Intelligent SME.tech Issue 25 - Page 42

intelligent

// FEATURE //

CENTRAL TO THE BUSINESS
CONTINUITY
PLAN SHOULD BE A HIGHLY COMPETENT DISASTER RECOVERY PROCESS . gathering information and making sure that you have covered all the bases . With a framework in place , the task is then one of regular revision and review . Developing and framework and plan is the responsibility of the CIO , who will work alongside other key personnel within the organisation .
Setting out a Business Continuity Plan
The first steps in setting out a cyber-related Business Continuity Plan revolve around understanding what it should include – and that ’ s every single aspect of technology that ’ s used within the business .
Don ’ t just list items , but make sure you know the suppliers , the service level agreements ( SLAs ) and any arrangements for alternative provision due to outages . If there are no arrangements for such provision , ask why not and if you think such arrangements should exist , put them in place .
Make sure that all the contact information needed to invoke any special measures is recorded and can be accessed if the computer system goes down . Imagine how frustrating it will be to know the information you need is recorded but it is not reachable .
Even with every ‘ t ’ crossed and every ‘ I ’ dotted in a Business Continuity Plan , the worst might still happen and ‘ business as usual ’ could be a few days away or even longer . The plan should include some practical measures for keeping going in this kind of situation . What are your critical services and how can you continue to provide these ? If some processes can revert to paper systems , do you have this set up in such a way that people can start using them immediately ?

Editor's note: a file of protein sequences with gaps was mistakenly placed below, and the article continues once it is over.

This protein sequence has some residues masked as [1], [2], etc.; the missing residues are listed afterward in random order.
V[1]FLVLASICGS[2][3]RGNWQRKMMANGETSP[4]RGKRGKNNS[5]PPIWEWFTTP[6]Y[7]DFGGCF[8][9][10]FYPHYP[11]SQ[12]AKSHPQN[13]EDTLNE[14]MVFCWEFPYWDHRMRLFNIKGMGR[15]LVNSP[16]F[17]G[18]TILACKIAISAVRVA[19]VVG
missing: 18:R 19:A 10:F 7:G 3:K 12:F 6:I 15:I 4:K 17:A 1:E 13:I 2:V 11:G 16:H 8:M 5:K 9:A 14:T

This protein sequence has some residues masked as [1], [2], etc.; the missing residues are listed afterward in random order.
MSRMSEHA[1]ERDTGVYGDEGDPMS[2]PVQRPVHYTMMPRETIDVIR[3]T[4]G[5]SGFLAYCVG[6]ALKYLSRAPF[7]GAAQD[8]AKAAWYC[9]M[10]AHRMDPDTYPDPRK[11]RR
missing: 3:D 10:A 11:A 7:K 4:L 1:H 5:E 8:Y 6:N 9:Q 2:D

The Disaster Recovery process
Knowing what you have , who is responsible for it , how to retrieve those elements and which systems you can run on a temporary basis to get you by is central to a strong Business Continuity Plan .
Inevitably for many businesses , a central pillar of getting up and running post-crisis will be recovering IT services and systems . So central to the Business Continuity Plan should be a highly competent Disaster Recovery process . You might need to require the ability to recover to a different site if your main premises are inaccessible .
You might need to specify an incremental recovery system which brings critical systems and data on stream first and ancillary ones later . You will certainly need assurances from your provider that Disaster Recovery can bring systems back online as fast as possible and that any malware which can facilitate ransomware and other cyberattacks isn ’ t simply restored with everything else .
Keeping it fit for purpose
The great challenge with Business Continuity Planning isn ’ t getting the right processes in place . Yes , it takes time and requires resources , but the procedures and processes required are well documented and there is professional help available from specialist external organisations .
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